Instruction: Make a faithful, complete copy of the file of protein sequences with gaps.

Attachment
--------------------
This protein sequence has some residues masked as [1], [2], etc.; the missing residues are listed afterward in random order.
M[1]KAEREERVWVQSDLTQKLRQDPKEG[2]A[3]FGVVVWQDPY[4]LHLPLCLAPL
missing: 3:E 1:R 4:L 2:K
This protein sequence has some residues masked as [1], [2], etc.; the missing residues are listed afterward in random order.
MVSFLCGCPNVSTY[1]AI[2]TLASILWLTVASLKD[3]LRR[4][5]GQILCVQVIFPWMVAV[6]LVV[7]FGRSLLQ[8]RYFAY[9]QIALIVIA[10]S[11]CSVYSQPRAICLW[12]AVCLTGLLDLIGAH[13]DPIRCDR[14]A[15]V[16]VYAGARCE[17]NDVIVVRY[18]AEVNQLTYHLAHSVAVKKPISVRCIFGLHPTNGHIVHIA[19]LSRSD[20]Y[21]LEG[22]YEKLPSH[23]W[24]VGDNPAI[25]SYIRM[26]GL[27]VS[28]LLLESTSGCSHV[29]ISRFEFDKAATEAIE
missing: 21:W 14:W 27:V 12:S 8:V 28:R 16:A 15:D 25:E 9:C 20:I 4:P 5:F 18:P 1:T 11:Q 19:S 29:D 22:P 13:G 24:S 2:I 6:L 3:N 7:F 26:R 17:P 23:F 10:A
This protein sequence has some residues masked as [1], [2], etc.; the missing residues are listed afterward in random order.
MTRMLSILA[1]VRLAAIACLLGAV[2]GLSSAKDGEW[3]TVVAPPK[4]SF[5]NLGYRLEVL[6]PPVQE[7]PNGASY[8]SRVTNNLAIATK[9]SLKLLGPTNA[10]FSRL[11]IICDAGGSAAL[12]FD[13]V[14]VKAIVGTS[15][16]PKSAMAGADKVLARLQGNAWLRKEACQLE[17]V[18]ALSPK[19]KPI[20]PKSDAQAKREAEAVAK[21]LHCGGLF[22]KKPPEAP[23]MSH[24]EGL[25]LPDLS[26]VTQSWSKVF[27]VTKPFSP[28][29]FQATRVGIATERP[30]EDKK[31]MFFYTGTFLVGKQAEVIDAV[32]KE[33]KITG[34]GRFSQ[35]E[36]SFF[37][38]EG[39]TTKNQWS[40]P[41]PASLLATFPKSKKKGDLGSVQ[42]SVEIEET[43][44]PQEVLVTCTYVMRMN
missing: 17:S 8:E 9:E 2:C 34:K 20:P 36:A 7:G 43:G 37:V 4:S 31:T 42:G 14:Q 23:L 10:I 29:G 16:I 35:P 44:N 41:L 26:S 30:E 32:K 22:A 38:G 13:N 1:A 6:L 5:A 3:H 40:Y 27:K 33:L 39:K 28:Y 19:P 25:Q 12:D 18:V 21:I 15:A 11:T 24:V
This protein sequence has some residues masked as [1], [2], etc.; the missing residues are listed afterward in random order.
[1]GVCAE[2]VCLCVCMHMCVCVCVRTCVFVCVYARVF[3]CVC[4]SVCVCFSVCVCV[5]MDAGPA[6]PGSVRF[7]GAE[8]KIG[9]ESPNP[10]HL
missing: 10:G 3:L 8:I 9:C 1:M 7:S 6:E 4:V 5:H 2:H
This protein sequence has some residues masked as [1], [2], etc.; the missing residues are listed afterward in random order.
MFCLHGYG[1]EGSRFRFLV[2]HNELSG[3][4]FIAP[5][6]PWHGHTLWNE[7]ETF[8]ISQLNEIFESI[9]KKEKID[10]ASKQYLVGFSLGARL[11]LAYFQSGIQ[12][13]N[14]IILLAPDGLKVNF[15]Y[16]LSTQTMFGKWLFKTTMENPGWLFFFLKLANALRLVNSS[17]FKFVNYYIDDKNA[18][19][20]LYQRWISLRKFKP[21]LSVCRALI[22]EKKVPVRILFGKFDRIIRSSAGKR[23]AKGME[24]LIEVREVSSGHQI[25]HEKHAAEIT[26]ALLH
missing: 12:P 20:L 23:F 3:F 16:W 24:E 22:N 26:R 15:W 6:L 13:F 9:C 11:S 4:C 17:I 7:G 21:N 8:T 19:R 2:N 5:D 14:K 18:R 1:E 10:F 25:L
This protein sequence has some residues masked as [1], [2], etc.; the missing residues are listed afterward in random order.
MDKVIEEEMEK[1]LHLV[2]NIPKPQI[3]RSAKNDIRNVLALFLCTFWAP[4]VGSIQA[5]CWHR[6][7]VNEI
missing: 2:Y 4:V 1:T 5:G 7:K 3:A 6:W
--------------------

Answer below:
This protein sequence has some residues masked as [1], [2], etc.; the missing residues are listed afterward in random order.
M[1]KAEREERVWVQSDLTQKLRQDPKEG[2]A[3]FGVVVWQDPY[4]LHLPLCLAPL
missing: 3:E 1:R 4:L 2:K
This protein sequence has some residues masked as [1], [2], etc.; the missing residues are listed afterward in random order.
MVSFLCGCPNVSTY[1]AI[2]TLASILWLTVASLKD[3]LRR[4][5]GQILCVQVIFPWMVAV[6]LVV[7]FGRSLLQ[8]RYFAY[9]QIALIVIA[10]S[11]CSVYSQPRAICLW[12]AVCLTGLLDLIGAH[13]DPIRCDR[14]A[15]V[16]VYAGARCE[17]NDVIVVRY[18]AEVNQLTYHLAHSVAVKKPISVRCIFGLHPTNGHIVHIA[19]LSRSD[20]Y[21]LEG[22]YEKLPSH[23]W[24]VGDNPAI[25]SYIRM[26]GL[27]VS[28]LLLESTSGCSHV[29]ISRFEFDKAATEAIE
missing: 21:W 14:W 27:V 12:S 8:V 28:R 16:A 15:D 25:E 9:C 20:I 4:P 5:F 18:P 1:T 11:Q 19:S 29:D 22:P 13:G 24:S 2:I 6:L 3:N 7:F 26:R 17:P 23:F 10:A
This protein sequence has some residues masked as [1], [2], etc.; the missing residues are listed afterward in random order.
MTRMLSILA[1]VRLAAIACLLGAV[2]GLSSAKDGEW[3]TVVAPPK[4]SF[5]NLGYRLEVL[6]PPVQE[7]PNGASY[8]SRVTNNLAIATK[9]SLKLLGPTNA[10]FSRL[11]IICDAGGSAAL[12]FD[13]V[14]VKAIVGTS[15][16]PKSAMAGADKVLARLQGNAWLRKEACQLE[17]V[18]ALSPK[19]KPI[20]PKSDAQAKREAEAVAK[21]LHCGGLF[22]KKPPEAP[23]MSH[24]EGL[25]LPDLS[26]VTQSWSKVF[27]VTKPFSP[28][29]FQATRVGIATERP[30]EDKK[31]MFFYTGTFLVGKQAEVIDAV[32]KE[33]KITG[34]GRFSQ[35]E[36]SFF[37][38]EG[39]TTKNQWS[40]P[41]PASLLATFPKSKKKGDLGSVQ[42]SVEIEET[43][44]PQEVLVTCTYVMRMN
missing: 17:S 8:E 9:E 2:C 34:K 20:P 36:A 7:G 43:G 37:V 4:S 31:T 42:G 14:Q 23:L 10:I 29:G 16:I 35:P 44:N 41:L 26:S 30:E 32:K 22:A 38:G 13:N 1:A 6:L 5:A 3:H 40:Y 27:K 33:L 39:K 28:Y 19:P 25:Q 12:D 18:V 21:I 15:A 11:T 24:V
This protein sequence has some residues masked as [1], [2], etc.; the missing residues are listed afterward in random order.
[1]GVCAE[2]VCLCVCMHMCVCVCVRTCVFVCVYARVF[3]CVC[4]SVCVCFSVCVCV[5]MDAGPA[6]PGSVRF[7]GAE[8]KIG[9]ESPNP[10]HL
missing: 10:G 3:L 8:I 9:C 1:M 7:S 6:E 4:V 5:H 2:H
This protein sequence has some residues masked as [1], [2], etc.; the missing residues are listed afterward in random order.
MFCLHGYG[1]EGSRFRFLV[2]HNELSG[3][4]FIAP[5][6]PWHGHTLWNE[7]ETF[8]ISQLNEIFESI[9]KKEKID[10]ASKQYLVGFSLGARL[11]LAYFQSGIQ[12][13]N[14]IILLAPDGLKVNF[15]Y[16]LSTQTMFGKWLFKTTMENPGWLFFFLKLANALRLVNSS[17]FKFVNYYIDDKNA[18][19][20]LYQRWISLRKFKP[21]LSVCRALI[22]EKKVPVRILFGKFDRIIRSSAGKR[23]AKGME[24]LIEVREVSSGHQI[25]HEKHAAEIT[26]ALLH
missing: 12:P 20:L 23:F 3:F 16:W 24:E 22:N 26:R 15:W 6:L 13:F 9:C 11:S 4:C 17:I 7:G 21:N 8:T 19:R 2:N 5:D 14:K 18:R 1:E 10:F 25:L
This protein sequence has some residues masked as [1], [2], etc.; the missing residues are listed afterward in random order.
MDKVIEEEMEK[1]LHLV[2]NIPKPQI[3]RSAKNDIRNVLALFLCTFWAP[4]VGSIQA[5]CWHR[6][7]VNEI
missing: 2:Y 4:V 1:T 5:G 7:K 3:A 6:W